Guest post by Niya Dragova, co-founder of Candor
On a related note: be careful how you answer "why are you leaving your present position? Is something wrong there?" If you respond with "they'll never pay me what I'm worth" they will stop considering you as an employee. This was one of the first things I was asked once. My response was "nothing is wrong there, I thank then for giving me a strong start in the industry, but feel ready to move on" I wasn't offered a job.
I love my current job and have been with them for 8 years now. This is the longest I have spent at one job. My experience was definitely that I did not know my value. I had worked my way up for a few years in IT after I graduated from starting at 40K to 85K. My cousin was making easily above 150K for the "same" kind of work. So when my current job ask me for my salary requirement I just threw 105K out there and they came right back and said "ok, when can you start".... "DOH!", I think I undervalued myself again, haha, but this company has since given me generous raises every year.
One of the most offensive posts I've read in a long time. Oh, nothing personal -- just that 99% of us don't try to up their offer by a few $100k, plus some stock options and a signing bonus. This speaks to a world where people get enormous sums of money for tremendously overvalued work, while the people who generate the actual profits are laboring down in the cellar somewhere. It makes me furious, actually.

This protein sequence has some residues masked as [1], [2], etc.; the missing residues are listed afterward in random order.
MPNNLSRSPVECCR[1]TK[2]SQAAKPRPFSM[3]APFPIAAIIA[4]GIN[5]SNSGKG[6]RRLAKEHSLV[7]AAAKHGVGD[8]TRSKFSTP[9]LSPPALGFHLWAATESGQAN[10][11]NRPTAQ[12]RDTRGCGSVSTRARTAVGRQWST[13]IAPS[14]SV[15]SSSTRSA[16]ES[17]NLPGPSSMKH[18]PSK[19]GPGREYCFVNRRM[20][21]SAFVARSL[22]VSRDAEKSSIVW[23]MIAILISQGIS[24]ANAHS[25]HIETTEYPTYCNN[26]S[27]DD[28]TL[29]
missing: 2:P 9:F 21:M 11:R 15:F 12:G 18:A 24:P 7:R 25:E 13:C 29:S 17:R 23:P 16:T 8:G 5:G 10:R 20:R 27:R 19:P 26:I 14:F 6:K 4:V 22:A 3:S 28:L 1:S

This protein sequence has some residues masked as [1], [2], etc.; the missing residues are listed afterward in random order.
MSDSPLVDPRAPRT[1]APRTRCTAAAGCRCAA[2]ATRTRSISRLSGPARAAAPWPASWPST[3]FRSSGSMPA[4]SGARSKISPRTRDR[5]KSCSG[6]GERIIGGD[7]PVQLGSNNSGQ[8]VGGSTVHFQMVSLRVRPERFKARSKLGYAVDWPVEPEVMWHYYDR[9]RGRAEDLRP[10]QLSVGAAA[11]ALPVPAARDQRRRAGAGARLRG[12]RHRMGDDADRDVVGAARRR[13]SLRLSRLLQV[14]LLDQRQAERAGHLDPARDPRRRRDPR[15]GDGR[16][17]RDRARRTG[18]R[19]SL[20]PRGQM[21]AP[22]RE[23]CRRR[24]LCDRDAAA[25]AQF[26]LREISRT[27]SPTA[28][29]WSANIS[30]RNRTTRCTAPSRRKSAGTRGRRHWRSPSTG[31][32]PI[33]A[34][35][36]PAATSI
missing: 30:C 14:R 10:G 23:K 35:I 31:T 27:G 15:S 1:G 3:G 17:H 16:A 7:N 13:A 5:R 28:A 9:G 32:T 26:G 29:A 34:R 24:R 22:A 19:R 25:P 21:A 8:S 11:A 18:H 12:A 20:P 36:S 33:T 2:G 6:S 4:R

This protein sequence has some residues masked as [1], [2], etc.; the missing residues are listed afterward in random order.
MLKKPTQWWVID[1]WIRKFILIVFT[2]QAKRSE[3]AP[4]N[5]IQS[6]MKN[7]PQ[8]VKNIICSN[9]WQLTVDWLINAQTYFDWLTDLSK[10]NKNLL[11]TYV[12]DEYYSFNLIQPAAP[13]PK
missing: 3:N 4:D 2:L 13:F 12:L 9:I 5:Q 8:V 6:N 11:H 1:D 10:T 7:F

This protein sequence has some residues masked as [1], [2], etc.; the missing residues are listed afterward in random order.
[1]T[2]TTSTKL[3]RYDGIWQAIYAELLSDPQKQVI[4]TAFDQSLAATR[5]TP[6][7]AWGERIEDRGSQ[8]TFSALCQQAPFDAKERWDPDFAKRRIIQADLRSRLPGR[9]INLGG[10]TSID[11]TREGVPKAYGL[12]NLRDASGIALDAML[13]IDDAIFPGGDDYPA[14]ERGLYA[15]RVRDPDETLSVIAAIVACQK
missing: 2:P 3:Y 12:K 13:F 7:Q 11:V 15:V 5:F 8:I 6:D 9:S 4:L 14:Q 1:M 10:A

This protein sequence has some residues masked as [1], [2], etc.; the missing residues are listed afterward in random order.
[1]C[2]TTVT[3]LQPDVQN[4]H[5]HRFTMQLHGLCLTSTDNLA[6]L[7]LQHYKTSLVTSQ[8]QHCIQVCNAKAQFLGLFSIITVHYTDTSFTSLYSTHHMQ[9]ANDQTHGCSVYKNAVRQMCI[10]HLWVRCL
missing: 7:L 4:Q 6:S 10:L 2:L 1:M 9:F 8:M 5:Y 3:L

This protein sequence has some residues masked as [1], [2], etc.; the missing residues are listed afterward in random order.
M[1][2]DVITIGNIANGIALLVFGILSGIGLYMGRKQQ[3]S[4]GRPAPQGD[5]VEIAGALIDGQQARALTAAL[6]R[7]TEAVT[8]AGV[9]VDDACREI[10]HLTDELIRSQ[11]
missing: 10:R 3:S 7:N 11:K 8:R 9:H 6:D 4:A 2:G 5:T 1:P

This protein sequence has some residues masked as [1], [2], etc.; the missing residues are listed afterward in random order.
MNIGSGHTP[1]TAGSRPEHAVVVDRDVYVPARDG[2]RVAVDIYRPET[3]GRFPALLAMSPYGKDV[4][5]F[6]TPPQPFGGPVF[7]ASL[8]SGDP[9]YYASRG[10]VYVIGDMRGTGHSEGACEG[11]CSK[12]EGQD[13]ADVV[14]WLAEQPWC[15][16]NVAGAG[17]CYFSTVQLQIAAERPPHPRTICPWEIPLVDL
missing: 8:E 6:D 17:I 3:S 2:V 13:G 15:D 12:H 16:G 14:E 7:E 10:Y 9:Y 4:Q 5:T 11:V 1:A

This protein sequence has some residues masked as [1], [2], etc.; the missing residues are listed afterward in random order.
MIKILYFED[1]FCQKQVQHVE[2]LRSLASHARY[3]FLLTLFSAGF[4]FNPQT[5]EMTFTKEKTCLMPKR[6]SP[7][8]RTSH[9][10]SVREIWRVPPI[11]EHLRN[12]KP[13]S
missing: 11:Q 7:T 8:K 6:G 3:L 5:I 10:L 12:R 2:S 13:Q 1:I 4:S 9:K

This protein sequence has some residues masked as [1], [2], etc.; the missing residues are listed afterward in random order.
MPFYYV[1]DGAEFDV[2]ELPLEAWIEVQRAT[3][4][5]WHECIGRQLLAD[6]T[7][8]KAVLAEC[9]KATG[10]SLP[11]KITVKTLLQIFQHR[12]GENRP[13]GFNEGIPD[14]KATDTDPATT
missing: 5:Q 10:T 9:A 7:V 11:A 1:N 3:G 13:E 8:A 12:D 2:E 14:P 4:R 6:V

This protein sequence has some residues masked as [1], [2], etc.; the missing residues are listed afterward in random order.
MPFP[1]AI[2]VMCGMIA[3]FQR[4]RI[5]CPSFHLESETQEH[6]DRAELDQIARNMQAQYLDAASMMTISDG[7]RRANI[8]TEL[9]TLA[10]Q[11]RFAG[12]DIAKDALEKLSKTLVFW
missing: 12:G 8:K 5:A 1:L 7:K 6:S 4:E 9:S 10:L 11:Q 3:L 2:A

Thanks for sharing these insights! Just wished I'd had this a month ago, before I accepted an offer.
Do you have an advice on how to negotiate raises or increases in equity once you've started working at a role? Perhaps a follow up article??
Great post! These myths are spot on, Niya! The only one that is interesting is that it would be bad to negotiate with an email. I agree that it would be a bad strategy to try to use a "plug and play" email template found online and avoid having any calls during this process but sending a counter offer via email is usually a great strategy for most individuals. Not all job seekers will be great at having these conversations over the phone, and even if they do prepare in advance a recruiter could steer them off-topic before they deliver the counter confidently. It also allows the recruiter to provide objections for why they can’t offer that and unless the individual is prepared for those in advance it could be difficult to overcome. Sending a well-thought-out counter offer email in advance of any conversations with the recruiter related to the salary negotiation is a good strategy for some individuals in my opinion.
I am so fed up with these type of articles assuming everyone is some sort of high power executive working for a mega company. With their corporate lingo. What about salary negotiating advice for the redt of us who don't make a million a year & maybe work in some basic job? Say healthcare. Or an adminstrative asst. Or someone who is much older trying to get back into the work force. You never see articles or job advice for these folks. Just job advice for the elite. This also applies for money/ investing articles. Only for ppl who don't need it who are rich.